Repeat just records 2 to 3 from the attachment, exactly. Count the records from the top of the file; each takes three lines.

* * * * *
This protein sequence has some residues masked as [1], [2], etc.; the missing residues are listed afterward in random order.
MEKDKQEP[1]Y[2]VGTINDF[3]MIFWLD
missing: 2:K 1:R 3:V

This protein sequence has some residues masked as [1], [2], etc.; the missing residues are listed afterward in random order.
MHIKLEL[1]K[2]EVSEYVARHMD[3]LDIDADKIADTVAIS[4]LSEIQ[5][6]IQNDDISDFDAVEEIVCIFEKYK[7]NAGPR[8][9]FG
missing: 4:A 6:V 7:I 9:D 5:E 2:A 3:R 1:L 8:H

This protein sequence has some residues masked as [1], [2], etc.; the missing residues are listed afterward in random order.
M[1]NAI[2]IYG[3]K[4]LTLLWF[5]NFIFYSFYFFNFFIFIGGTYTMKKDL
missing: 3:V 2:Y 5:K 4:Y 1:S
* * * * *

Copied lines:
This protein sequence has some residues masked as [1], [2], etc.; the missing residues are listed afterward in random order.
MHIKLEL[1]K[2]EVSEYVARHMD[3]LDIDADKIADTVAIS[4]LSEIQ[5][6]IQNDDISDFDAVEEIVCIFEKYK[7]NAGPR[8][9]FG
missing: 4:A 6:V 7:I 9:D 5:E 2:A 3:R 1:L 8:H

This protein sequence has some residues masked as [1], [2], etc.; the missing residues are listed afterward in random order.
M[1]NAI[2]IYG[3]K[4]LTLLWF[5]NFIFYSFYFFNFFIFIGGTYTMKKDL
missing: 3:V 2:Y 5:K 4:Y 1:S